Here in America, where individualism is the true national religion, we demand the freedom to be different and then work tirelessly to get everyone to follow suit. We fight for our right to be uniquely homogenous, and fight legislation that allows anyone to be different than what we’ve collectively decided is the norm. We all want to be different, just like everyone else.
In my line of work, I’m constantly met with the promise that a new client’s project is entirely unique, expressly different than anything I’ve ever experienced or witnessed, only to find they are nearly identical to countless projects I’ve worked on many times before. The only real difference is slightly different packaging.
A lot of people claim they want something new, but really they just want the same old thing, maybe occasionally in a fancy new wrapper. They will still complain that the new packaging isn’t actually as good as the old packaging, and that none of it is as good as when they were young. We all grow wistful for things we once complained about, not because it was better, but because we liked the world better in our youth. The world wasn’t better. We were young. That’s what we long for, really. Our youth. The times weren’t simpler, pure, or more innocent. We were.
We are all so hell bent on our right to be unique individuals, that we form groups of like-minded people so we can fight the other people who think alike, but differently.
You’ve probably seen the cartoon of the two armies getting ready to fight to the death to determine who’s god is superior, the Rabbit God or the Duck God. Of course, it’s the same creature, but depending on how you look at it, it either appears to be a rabbit or a duck.
It first appeared in 1894 in a German magazine, this simple drawing. But the crazy thing about that illusion, is that can’t see both at the same time. You might think you can, but you can’t. You can perceive one, and then the other, and back to the first one, your brain recalibrating each time, however quickly, feeding you the illusion of a rabbit, or a duck. We still think about it. This duality of man. Those who follow the Rabbit and those who follow the Duck.
The writer David Sedaris said, “We all would like to believe that everyone is unique and then they disappoint you every time by being exactly the same, asking for the same things, reciting the exact same lines as though they have been handed a script.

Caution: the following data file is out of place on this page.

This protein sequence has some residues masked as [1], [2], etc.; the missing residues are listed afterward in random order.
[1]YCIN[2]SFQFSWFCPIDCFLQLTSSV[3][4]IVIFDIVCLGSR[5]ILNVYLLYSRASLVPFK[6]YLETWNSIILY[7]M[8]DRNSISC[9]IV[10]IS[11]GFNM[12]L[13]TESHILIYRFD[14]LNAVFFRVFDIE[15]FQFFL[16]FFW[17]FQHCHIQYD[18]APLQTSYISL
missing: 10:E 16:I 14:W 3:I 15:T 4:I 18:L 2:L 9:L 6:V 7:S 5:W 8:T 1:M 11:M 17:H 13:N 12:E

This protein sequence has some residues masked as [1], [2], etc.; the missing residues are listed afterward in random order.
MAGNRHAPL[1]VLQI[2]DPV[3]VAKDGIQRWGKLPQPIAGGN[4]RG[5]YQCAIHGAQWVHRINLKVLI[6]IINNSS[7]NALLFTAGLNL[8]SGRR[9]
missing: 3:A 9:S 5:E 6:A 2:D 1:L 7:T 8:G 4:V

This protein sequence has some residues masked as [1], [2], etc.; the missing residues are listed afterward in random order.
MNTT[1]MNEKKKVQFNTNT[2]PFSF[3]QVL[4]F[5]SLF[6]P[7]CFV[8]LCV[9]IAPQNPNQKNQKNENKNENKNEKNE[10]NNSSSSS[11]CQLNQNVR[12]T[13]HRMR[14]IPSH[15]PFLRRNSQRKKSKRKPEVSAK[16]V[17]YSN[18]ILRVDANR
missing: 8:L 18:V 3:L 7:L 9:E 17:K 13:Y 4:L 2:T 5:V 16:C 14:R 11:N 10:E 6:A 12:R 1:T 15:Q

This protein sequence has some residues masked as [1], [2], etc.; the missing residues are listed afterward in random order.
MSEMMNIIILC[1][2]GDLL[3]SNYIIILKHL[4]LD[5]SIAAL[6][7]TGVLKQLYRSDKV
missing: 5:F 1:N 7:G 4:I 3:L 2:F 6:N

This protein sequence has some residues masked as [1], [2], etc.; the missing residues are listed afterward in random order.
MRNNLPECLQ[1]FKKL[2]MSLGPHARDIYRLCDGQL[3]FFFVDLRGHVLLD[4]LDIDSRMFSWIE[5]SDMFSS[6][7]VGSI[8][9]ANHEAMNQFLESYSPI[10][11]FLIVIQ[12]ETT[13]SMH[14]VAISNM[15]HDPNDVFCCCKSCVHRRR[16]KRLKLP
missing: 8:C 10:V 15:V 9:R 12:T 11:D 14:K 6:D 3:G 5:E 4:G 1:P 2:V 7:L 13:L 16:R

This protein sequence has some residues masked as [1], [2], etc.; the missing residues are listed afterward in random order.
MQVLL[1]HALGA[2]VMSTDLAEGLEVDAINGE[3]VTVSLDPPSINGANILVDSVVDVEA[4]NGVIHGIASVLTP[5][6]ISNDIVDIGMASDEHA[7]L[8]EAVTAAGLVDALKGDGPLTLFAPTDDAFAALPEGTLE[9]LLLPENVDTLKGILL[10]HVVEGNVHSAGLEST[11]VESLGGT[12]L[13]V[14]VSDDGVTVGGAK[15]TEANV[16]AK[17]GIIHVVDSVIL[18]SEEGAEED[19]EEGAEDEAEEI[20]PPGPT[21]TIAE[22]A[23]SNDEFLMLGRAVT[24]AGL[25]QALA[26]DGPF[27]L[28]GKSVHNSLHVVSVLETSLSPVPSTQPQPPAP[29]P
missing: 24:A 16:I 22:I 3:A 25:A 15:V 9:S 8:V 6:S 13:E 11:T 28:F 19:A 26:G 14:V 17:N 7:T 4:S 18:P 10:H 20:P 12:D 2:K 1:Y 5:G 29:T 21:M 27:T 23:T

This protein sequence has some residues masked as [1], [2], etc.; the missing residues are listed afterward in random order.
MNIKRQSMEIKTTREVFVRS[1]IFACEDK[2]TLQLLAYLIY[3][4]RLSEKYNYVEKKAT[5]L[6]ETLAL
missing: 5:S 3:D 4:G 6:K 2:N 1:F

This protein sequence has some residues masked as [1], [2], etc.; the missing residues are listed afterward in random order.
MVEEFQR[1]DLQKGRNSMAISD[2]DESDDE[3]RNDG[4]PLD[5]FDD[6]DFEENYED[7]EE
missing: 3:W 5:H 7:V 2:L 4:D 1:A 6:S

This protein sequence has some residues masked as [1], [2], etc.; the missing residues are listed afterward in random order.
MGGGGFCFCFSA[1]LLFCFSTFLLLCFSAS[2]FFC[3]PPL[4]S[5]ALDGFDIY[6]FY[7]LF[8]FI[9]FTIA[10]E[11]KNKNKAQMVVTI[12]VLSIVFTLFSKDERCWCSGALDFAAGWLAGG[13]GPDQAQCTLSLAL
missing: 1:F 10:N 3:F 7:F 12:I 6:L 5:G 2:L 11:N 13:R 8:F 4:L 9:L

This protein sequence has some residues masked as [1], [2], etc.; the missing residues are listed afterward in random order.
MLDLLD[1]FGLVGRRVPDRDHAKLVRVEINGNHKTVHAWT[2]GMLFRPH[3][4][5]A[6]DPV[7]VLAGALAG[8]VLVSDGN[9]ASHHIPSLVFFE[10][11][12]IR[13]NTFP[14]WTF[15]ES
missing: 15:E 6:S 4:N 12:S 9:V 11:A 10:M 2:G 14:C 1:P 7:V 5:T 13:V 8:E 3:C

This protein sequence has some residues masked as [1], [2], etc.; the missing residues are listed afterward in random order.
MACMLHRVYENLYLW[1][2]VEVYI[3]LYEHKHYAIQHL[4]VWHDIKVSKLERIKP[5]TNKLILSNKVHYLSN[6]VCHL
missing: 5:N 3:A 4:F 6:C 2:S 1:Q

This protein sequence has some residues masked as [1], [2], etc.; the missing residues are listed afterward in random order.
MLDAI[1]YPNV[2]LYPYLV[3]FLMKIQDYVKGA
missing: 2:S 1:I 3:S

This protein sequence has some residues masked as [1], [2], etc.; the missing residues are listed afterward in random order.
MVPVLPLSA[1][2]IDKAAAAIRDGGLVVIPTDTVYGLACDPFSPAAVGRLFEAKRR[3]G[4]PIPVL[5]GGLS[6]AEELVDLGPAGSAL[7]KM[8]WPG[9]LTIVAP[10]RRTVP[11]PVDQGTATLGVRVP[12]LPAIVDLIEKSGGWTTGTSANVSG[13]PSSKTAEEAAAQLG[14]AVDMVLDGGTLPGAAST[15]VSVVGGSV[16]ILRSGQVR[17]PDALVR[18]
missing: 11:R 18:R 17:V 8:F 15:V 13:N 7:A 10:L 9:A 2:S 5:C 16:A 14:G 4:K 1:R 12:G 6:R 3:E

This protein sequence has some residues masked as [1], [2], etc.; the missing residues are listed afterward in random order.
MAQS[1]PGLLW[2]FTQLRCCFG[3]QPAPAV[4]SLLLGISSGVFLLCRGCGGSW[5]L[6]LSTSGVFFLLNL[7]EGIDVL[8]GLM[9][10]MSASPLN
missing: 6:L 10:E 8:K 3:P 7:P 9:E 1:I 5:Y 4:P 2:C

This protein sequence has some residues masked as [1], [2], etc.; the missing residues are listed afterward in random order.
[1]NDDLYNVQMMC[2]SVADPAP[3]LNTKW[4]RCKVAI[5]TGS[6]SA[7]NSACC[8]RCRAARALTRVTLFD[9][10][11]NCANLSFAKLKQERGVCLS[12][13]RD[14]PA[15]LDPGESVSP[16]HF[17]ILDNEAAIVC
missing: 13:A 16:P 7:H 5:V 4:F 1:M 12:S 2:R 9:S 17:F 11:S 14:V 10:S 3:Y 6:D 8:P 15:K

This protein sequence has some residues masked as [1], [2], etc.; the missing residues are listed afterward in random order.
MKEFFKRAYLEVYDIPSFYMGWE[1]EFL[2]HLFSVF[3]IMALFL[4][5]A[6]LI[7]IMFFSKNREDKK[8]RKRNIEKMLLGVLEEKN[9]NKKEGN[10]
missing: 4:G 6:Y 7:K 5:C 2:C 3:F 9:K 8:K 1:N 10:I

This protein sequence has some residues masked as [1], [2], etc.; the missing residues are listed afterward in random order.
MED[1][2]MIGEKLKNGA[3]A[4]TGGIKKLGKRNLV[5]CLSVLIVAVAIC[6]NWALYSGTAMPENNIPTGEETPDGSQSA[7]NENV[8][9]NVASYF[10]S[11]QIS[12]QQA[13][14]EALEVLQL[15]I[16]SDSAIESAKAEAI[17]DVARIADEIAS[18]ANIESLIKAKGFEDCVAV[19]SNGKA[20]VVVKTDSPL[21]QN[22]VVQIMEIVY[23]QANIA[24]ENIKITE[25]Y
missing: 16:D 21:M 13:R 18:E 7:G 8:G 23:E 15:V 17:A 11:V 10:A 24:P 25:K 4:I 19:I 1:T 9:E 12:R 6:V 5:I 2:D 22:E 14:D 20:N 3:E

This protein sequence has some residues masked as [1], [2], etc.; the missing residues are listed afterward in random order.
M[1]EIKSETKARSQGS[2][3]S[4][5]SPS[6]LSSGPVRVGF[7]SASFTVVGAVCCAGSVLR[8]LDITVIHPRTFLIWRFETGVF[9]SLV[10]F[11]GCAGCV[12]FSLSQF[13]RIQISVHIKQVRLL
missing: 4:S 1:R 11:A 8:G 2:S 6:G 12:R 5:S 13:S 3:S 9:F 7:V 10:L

He goes on to say, “I went to a store on the Upper West Side. This store is like a Museum of Natural History where everything is for sale: every taxidermic or skeletal animal that roams the earth is represented in this shop and, because of that, it is popular. I went with my brother last weekend. Near the cash register was a bowl of glass eyes and a sign reading ‘DO NOT HOLD THESE GLASS EYES UP AGAINST YOUR OWN EYES: THE ROUGH STEM CAN CAUSE INJURY.’ I talked to the fellow behind the counter and he said, ‘It’s the same thing every time. First they hold up the eyes and then they go for the horns. I’m sick of it.’ It disturbed me that, until I saw the sign, my first impulse was to hold those eyes up to my own. I thought it might be a laugh riot.”
At the end of the day, we’re social animals, who developed and evolved to live in communities. We rely on shared values to coexist. In a healthy ecosystem, you want enough diversity to combat inbreeding, but not so much evolutionary mutation that you can’t maintain a cohesive organism. We are unique enough to progress, but similar enough to maintain harmony.
Which is why music things in life operate more like a bell curve, the bulk of activity taking place in the safe middle, with the fringes becoming more and more vulnerable and dangerous, the farther you get from the center.
Safety resides in the middle of the pack, not up front on the vanguard, and not straggling in the rear. They tend to get picked off, like a lone turtle hatchling trying to make it to the ocean before a seagull snatches it.
We believe in the safety of numbers but tell ourselves we swim upstream against the current, and march to the beat of our own drummer. Meanwhile, all fish swim upstream to spawn, and no one marches alone, that’s called walking.
David Sedaris concluded, “All of us take pride and pleasure in the fact that we are unique, but I’m afraid that when all is said and done the police are right: it all comes down to fingerprints.”